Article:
Local residents came out in large numbers Thursday for a special event to honor and appreciate veterans and their sacrifice for the country.
"Wave 'Em If You Have 'Em" was the prelude to Operation Bugle Boy's Veterans Appreciation Night. Operation Bugle Boy is a nonprofit organization that honors veterans, soldiers and first responders, and it holds the appreciation night every year.
This year, they honored several Purple Heart veterans from Missouri.
The veterans and their guests traveled in a motorcade from Candlewood Suites on Amazonas Drive to the Knights of Columbus Hall in St. Martins where the organization provided a free dinner for 500 military veterans and their guests.
People, young and old, lined the motorcade route, showing banners and waving flags incorporating yellow ribbons as the motorcade passed on its way to the event.
The yellow ribbon is a symbol of gratitude for veterans' service.
One of the Purple Heart veterans was retired U.S. Marine Bryce Lockwood, of Strafford.
While serving temporary orders on the U.S.S. Liberty in 1967, he survived an Israeli torpedo attack and airstrikes that killed 34 Americans and wounded 174. The U.S. and Israeli governments found the attacks to be accidental and said the Liberty was mistaken for an Egyptian ship.
However, Lockwood said the ship was clearly marked, and the Israelis shot down the U.S. flag, which was replaced and shot down again.
Lockwood struggled to save a man near him who had a shattered femur and was choking on sea water, which was becoming mixed with fuel from a ruptured fuel tank. He briefly lost consciousness himself, but he was able to get the man to safety.
Lockwood received the Purple Heart for the injuries he received in the incident. He was the only Marine to survive the attack.
"It was absolutely a deliberate attempt to sink a ship and start a war with Egypt to try and start a war," Lockwood said. "Events like Operation Bugle Boy are very humbling for those like myself who have served our country."
The featured speaker at this year's Veterans Appreciation Night was Donna Rowe, a retired U.S. Army triage nurse who served in Vietnam.
Rowe has spoken with various local groups over the past few days about her experiences, including a Thursday afternoon crowd at Calvary Lutheran High School. She has been honored for being part of a team that never lost a patient during her 12-month tour.
"This is so important because I don't think there's anyone who understands the Purple Heart recipient better than the nurses that healed them," she said.
Rowe said she has been speaking out about the courage and sacrifice she saw from soldiers in an effort to counter what she feels has been a false narrative about troops acting as "demons" in Vietnam.
"When we came home, we were called baby killers, and people testified in the U.S. Senate against us, calling us all kinds of names — and all that was not true," Rowe said.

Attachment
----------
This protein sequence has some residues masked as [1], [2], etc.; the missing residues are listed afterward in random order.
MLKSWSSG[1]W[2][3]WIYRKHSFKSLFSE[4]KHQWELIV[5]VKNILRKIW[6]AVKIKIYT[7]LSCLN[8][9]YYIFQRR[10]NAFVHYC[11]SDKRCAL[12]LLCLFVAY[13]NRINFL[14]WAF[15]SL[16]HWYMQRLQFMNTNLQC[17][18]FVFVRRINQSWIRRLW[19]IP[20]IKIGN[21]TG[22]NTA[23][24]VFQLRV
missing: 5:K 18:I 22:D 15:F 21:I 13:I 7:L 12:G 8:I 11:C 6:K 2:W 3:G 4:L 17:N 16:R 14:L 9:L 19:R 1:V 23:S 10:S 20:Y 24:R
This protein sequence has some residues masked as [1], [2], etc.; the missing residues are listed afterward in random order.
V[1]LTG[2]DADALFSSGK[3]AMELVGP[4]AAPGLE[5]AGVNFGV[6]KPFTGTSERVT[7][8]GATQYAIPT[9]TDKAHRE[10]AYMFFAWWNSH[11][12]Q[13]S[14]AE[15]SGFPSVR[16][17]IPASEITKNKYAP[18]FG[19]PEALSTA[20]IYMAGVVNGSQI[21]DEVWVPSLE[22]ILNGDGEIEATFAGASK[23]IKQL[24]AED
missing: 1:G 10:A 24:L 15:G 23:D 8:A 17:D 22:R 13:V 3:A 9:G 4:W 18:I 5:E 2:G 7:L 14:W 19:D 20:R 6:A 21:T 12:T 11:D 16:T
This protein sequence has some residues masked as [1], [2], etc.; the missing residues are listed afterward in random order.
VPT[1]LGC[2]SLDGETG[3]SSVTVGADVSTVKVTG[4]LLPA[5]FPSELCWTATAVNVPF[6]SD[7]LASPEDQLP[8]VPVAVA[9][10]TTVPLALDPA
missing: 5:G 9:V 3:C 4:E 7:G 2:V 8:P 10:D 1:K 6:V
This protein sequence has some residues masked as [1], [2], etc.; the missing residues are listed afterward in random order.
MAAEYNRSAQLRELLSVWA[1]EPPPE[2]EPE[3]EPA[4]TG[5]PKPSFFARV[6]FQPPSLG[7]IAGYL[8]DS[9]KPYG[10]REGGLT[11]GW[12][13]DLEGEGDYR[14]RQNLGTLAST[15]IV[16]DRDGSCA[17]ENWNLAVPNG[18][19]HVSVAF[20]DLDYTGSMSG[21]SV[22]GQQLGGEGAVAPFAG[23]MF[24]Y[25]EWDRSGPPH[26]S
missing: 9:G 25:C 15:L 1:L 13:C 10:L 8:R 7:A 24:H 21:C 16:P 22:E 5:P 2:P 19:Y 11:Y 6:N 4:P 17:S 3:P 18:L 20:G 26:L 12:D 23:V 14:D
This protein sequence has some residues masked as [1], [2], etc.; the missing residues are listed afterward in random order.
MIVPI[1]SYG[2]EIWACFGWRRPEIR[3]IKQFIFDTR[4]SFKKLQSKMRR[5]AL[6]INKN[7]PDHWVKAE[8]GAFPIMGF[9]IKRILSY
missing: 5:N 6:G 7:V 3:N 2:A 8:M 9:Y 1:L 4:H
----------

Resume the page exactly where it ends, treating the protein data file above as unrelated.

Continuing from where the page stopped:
She shared a story about a baby girl brought into her unit who had been severely wounded and passed over for treatment by other hospitals.
The troops that brought the child in had been involved in a fight with the enemy and in a pile of bodies, they heard the cries of a baby and dug through the carnage to find the child still in the arms of its mother, who was dead. They couldn't get the child out of the mother's grasp because her body was in rigor, and her arms couldn't be moved. So they took the mother and baby together and flew them out of the area and eventually to the unit where Rowe was stationed.
After getting the baby out of her mother's grasp, Rowe and her team discovered the girl was wounded, dehydrated and malnourished. Without immediate treatment, she'd die.
Surgery was performed and the child survived. During her recovery, Rowe and other unit members fed her and made clothes for her. The girl was later adopted by an American solider and went to America. Thirty-three years later, Rowe met the girl, now grown and with a family and children in California.
"When this story broke, my mother told me, 'Donna, God has ordained you to be the speaker for the Vietnam vets,'" she said. "I take that role very seriously because I know the pain I felt when I came home and saw my country had turned against me and my fellow veterans. I'm over that pain, and I'm moving on to tell the true story and to bring back patriotism to this country."
Rowe said the magnitude of an event like Operation Bugle Boy is very unusual.
"This kind of event is unique because not all communities bring their citizens forward that deserve recognition," Rowe said. "I'm so impressed with the citizens here. They truly are patriots."